The REAL Cost of Fatherlessness

The REAL Cost of Fatherlessness

Radical elements in our society have spent the last several decades tearing down masculinity and diminishing the role of the father in the nuclear family. We are now seeing the rotten fruits of their labor.

A child that grows up without their father in the home is immediately at greater risk of going to prison, dropping out of school, developing a drug addiction, and living in poverty — just to name a few.

I was stunned, though I shouldn’t have been, to see just how significant of a correlation there is between fatherlessness and the prison population.

You won’t be surprised to know that communities with the largest percentages of single-parent homes also have the highest incarceration rates.

Young black men have the highest incarceration rates in the United States. Black Americans make up just 13 percent of the U.S. population but are 38 percent of the people in jails and prisons.

Black people are about 5 times more likely than whites to be imprisoned. Conversely, black children are about 5 times more likely than white children to grow up in a single-parent home. Coincidence?

Nearly 50 percent of black children live only with their mother, compared to 24.5% of Hispanic children and 16.7% of white children, according to the DOJ’s Office of Juvenile Justice and Delinquency Prevention.

Source: DOJ

As you can see above, the Hispanic community follows a similar trend and are the second-most likely group to be incarcerated during their lifetime.

Obviously, nothing as complicated as race and socioeconomics can be boiled down to a single issue. There are a multitude of factors that go into why society operates in the ways that it does, including past injustices.

However, it would be foolish to dismiss what the data suggest about the importance of getting more fathers in homes.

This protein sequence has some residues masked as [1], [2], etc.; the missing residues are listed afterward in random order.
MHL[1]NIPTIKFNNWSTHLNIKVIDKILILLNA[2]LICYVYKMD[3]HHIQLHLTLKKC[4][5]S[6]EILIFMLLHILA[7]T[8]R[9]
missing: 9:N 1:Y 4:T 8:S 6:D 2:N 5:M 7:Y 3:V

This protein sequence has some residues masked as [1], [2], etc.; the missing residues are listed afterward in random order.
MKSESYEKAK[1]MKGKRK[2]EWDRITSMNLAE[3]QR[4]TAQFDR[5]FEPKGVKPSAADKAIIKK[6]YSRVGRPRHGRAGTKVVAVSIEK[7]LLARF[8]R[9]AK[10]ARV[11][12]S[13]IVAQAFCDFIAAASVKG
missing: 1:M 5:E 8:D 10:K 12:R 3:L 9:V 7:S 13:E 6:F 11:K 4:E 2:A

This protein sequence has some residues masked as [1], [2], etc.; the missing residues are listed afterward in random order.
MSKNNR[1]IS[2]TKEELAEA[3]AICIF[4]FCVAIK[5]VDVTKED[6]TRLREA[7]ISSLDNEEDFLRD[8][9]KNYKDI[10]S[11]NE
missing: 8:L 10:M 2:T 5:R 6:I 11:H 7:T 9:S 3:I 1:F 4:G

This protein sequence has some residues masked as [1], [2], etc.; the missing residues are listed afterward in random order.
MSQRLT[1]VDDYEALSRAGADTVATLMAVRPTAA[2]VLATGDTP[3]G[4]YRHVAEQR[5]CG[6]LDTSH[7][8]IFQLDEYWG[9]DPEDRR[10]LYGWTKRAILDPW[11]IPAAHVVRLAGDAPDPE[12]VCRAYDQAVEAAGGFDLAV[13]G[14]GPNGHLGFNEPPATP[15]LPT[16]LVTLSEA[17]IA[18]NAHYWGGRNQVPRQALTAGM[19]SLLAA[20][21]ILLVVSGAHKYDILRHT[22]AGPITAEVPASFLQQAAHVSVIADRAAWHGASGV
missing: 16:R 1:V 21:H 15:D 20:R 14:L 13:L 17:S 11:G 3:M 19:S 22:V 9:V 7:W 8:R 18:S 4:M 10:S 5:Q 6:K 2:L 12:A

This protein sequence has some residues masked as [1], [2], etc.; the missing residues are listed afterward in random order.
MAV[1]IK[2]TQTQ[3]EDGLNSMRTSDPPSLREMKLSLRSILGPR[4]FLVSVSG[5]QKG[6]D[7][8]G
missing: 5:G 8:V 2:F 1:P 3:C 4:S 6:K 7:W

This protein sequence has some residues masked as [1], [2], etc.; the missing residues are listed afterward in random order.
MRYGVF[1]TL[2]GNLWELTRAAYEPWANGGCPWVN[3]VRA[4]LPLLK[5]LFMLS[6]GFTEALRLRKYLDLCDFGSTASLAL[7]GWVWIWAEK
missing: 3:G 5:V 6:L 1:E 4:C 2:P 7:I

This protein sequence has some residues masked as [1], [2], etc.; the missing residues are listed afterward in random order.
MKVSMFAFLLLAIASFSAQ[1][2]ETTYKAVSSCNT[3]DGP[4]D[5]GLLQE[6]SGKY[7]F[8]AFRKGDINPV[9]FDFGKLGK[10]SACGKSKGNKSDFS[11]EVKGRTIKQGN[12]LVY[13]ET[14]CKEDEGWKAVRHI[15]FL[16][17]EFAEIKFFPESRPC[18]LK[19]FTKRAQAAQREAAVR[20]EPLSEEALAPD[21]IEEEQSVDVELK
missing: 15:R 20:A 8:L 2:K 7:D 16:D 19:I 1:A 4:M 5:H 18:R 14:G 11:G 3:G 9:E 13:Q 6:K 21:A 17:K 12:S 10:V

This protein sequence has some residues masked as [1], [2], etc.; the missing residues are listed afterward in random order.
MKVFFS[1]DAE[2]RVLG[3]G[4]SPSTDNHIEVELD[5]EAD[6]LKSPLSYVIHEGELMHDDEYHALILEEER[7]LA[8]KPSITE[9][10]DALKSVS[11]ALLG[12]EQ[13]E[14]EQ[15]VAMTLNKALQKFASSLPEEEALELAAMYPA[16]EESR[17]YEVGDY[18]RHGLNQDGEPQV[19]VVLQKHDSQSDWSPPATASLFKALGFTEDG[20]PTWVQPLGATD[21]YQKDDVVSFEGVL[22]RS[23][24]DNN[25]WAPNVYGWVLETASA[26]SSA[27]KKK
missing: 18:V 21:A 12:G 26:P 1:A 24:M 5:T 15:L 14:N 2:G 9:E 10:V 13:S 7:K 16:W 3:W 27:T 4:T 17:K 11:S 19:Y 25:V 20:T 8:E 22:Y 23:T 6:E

I’m keenly aware that there will be some people who argue that it is “racist” to even share these statistics. We’re not interested in fake moral superiority with zero solutions here. We want to build MEN and raise up communities.

In fact, one might argue that the statistics here show there is a much bigger factor at play than race when it comes to keeping young men out of prison: the fathers.

So, what can we do besides be strong, present fathers within our own households? I’m glad you asked.

Be the Change You Want to See

Like I said, we can complain about things are and argue about how they got that way, or we can roll up our sleeves and get to work.

I recently connected with a young man who chose the latter. His name is King Randall. God is doing big things through him.

In 2019, Randall founded The Life Preparatory School for Boys, a non-profit boarding school for at-risk youth. What he told me blew my mind: Roughly 98% of students DO NOT HAVE FATHERS. This is yet more correlation.

The school is entirely non-profit. Using only donations, Randall is helping making MEN in Albany, GA. He is stepping in where these boys' fathers have failed. It's meaningful and vital work.

"We do not teach victimhood,” he says.

Randall posted something recently that really hit home for me:

“Just because what happened to you isn't your fault, doesn't mean improving your situation isn't your responsibility.”

This is where you come in.

We, as blessed men, have a duty to pay it forward and help those who have a more treacherous climb ahead of them.

The Life Preparatory School for Boys needs donations. The school was recently looted and severely vandalized. They are trying to keep the lights on. I would personally love the mission to be expanded and see these schools all across the country in at-risk communities.

I want to be clear that I am not affiliated with King Randall or The Life Preparatory School for Boys in any way. When God stirs my hearts, I listen and obey.

If you are blessed enough to give and your heart is moved to help, please consider making a donation here.

God bless every single one of you,

Jason Howerton
Founder, High Value Dad